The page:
Poplar Ladies Birthday Club celebrates 90 years
It’s been 90 years since a group of ladies in Poplar Township threw a surprise birthday party for Mrs. J.B. Johnson, who had been sick much of the winter.
They had so much fun that they decided to organize the Poplar Ladies Birthday Club. The purpose of the club was to socialize, offer each other support and to do service projects for their community.
“Our club was organized with 25 charter members,” Julia Goodall, a secretary for the club during the early years, included in her minutes. She noted that Minnie Hubbard was elected as the club’s first president, Mamie Chapin as vice president and Goodall herself was the club’s first secretary/treasurer.
Their first official meeting was held at the home of Imogene Johnson. Other early committee members included Vivian Matthews, Pearl Sowers, Minnie Sowers and Gladys Granby.
Throughout these 90 years, the club’s motto, “Help one another” and the club song, “Help Somebody Today” have remained the same. In addition, the club has continued to meet on the third Thursday of each month (except during the winter for the past few years) and the annual dues have remained at 25 cents.
Goodall’s minutes describe meetings devoted to sewing and piecing together quilts, of writing letters to young men in the service and planning summer picnics for the community. The ladies made sure they were visiting the sick in their community or extending an invitation to women who had just moved to the area.
Often there was entertainment at the club meetings, as well as an educational program. One year, it was noted that a demonstration on how to make clothing out of a flour sack was given. Learning how to economize was a subject for discussion at another club meeting.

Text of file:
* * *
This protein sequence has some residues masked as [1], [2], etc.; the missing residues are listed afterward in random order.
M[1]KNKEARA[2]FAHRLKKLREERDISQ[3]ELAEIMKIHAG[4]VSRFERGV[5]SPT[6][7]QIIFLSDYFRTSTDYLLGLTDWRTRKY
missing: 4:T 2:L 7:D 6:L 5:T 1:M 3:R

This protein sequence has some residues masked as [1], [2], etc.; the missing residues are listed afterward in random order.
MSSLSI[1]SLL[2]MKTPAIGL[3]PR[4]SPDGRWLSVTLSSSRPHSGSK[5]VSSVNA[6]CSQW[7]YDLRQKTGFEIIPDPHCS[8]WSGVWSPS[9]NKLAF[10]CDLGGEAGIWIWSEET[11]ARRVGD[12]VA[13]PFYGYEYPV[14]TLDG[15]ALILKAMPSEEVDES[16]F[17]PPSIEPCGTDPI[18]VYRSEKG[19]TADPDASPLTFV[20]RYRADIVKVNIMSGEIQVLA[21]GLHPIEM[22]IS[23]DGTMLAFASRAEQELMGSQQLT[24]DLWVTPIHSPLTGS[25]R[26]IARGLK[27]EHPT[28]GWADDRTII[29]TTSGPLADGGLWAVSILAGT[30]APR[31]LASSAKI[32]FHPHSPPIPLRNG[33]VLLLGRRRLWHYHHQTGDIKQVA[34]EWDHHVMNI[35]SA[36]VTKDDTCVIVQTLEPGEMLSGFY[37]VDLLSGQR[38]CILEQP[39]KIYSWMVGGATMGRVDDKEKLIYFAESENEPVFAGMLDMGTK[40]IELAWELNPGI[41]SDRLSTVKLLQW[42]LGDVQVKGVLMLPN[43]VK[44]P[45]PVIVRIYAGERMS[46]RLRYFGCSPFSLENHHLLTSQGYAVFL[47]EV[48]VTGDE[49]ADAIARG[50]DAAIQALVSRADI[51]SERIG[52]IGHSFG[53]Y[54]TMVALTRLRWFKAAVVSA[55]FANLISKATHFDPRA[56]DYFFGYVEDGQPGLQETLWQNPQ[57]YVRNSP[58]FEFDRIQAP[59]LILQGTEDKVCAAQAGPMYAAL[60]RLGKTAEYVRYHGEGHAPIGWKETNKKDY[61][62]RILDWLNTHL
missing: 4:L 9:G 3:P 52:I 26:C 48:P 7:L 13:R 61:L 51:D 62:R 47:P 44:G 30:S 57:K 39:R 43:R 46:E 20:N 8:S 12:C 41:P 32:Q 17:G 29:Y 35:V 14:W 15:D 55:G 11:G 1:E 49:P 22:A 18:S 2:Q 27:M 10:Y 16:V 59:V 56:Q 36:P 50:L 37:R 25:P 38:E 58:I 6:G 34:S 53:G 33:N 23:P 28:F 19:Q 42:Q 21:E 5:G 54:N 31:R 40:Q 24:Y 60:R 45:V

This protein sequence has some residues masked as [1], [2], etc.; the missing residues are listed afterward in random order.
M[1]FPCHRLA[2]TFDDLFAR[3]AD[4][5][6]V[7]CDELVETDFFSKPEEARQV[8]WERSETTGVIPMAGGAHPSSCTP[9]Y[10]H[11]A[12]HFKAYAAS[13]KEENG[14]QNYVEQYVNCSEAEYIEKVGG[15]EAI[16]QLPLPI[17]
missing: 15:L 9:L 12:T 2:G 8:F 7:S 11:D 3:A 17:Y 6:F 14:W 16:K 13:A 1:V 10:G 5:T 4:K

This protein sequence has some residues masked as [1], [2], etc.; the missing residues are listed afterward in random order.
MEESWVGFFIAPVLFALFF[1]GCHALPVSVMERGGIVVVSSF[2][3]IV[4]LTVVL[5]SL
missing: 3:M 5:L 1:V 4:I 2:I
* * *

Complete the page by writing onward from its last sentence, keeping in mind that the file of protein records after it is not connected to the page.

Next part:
According to Goodall’s notes, most meetings ended with the singing of a hymn. Favorites seemed to be “Onward Christian Soldiers,” “Leaning on the Everlasting Arms,” “What a Friend We Have in Jesus” and “Let the Lower Lights be Burning.” And, of course, if there was a birthday to be celebrated, there would be a special cake served and presents for the “birthday girl.”
Gay (Granby) Swecker said she was just one-month old when her mother, Eileen Granby, brought her to her first Poplar Ladies Birthday Club meeting. She’ll turn 80 this July, Swecker shared, adding that the club has been a significant part of her life.
“We have always been here to support each other,” Swecker said of the club members.
Fellow club member Carol (Schroeder) Hulett recalled the days when the ladies would make food to bring to funerals, or sew clothing for people in need. Once, they helped the Red Cross make straw mattresses during a crisis situation.
Early on, the Poplar Ladies Birthday Club took on the responsibility of caring for the Poplar Cemetery, as well as planning the annual Memorial Day programs held there.
Through their fundraising efforts, money was raised for a number of projects, including building a tool shed for the property and a monument with the names of local service men who gave their lives during World War II.